H:What are your thoughts on the rapid spread of modern technologies and the popular phenomena of social media today? Can these platforms serve as useful tools for a modern, 21st century Zartonk and revival of Armenian literature?
R.P.: The spread of modern technology and the popularity of social media can be useful and harmful at the same time. The positive impact of this medium, so familiar to the young generation, is undeniable if used with a controlled effort, such as initiating monitored discussions, disseminating ideas, promoting understanding and support for the Armenian Cause and literature. It is possible today to send out information, organize fan clubs and groups, or rally support for or against an Armenian related piece of news in a matter of hours through Facebook and the like.
However, the downside of social media is that it does not lend itself to serious literature and is mostly a space for quick notes, observations, and so on. As for casual online discussions, they can go out of control and boil down to useless chat. A revival in literature in Armenian? I doubt this. A unified easily accessible medium in cyberspace in Armenian is yet to be developed.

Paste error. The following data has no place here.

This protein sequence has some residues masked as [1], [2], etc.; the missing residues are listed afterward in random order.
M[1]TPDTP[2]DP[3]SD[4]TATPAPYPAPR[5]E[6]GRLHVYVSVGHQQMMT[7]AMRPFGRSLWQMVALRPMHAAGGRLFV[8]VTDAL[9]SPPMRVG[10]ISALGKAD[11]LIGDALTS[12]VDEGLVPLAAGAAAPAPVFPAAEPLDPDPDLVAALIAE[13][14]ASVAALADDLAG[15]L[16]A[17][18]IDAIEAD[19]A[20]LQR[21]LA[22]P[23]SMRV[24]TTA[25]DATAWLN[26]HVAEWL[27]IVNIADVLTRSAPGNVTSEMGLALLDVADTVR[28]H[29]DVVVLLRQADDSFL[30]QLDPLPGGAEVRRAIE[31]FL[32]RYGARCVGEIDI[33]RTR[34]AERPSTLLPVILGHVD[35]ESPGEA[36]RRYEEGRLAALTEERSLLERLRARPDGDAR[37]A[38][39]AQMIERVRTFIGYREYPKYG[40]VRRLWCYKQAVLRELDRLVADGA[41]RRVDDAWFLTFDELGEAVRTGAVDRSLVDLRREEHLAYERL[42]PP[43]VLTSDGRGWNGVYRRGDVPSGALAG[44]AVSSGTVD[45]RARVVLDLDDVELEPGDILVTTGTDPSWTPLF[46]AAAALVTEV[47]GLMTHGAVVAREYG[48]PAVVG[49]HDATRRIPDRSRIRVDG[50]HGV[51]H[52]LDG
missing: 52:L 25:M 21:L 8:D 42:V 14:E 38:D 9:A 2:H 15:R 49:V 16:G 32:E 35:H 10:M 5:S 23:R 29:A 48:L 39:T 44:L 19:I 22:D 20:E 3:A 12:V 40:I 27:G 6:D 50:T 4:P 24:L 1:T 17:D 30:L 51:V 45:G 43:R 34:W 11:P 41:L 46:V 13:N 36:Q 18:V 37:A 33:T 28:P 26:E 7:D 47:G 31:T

H:Do you have any upcoming projects or research you can tell our readers about?
R.P.: Yes, of course, and thank you for this question. My third book on Armenian Genocide literature was published in March this year, and I am already working on the next volume to complete my interpretation of the perceptions of the Genocide by Diasporan Armenian survivor writers of the first, second and third generations.
Meanwhile, I have been working on the project of teaching the Armenian Genocide to Armenian students in K-12, initiated years ago by the Board of Regents of Prelacy Armenian Schools. I have perfected the project, adding missing materials and lesson plans for each age group, and I introduced it at the biennial educational conference sponsored by the Ministry of Sciences and Education of the Republic of Armenia. Because of the enthusiastic reception of the project by Armenian teachers from all over the world, the Ministry of Education agreed to adopt the project, prepare an online version of it and offer it for use by all interested parties, free of charge. It is now posted on the Ministry’s website, at www.spyurq.dasagirq.am, to be exact.
In participating in the 2012 conference this summer, my goal will be to publicize the project and work for its worldwide distribution and dissemination so that every Armenian student, wherever he or she may be, will have the chance to learn about this important turning point in the history of the Armenian people, through age-appropriate materials, tools and methodologies.
I want to see Armenian youth armed with the knowledge of history and of Armenian national rights, logically, without emotional impulse. I want to see Armenian youth properly educated to become committed soldiers of Armenian national aspirations.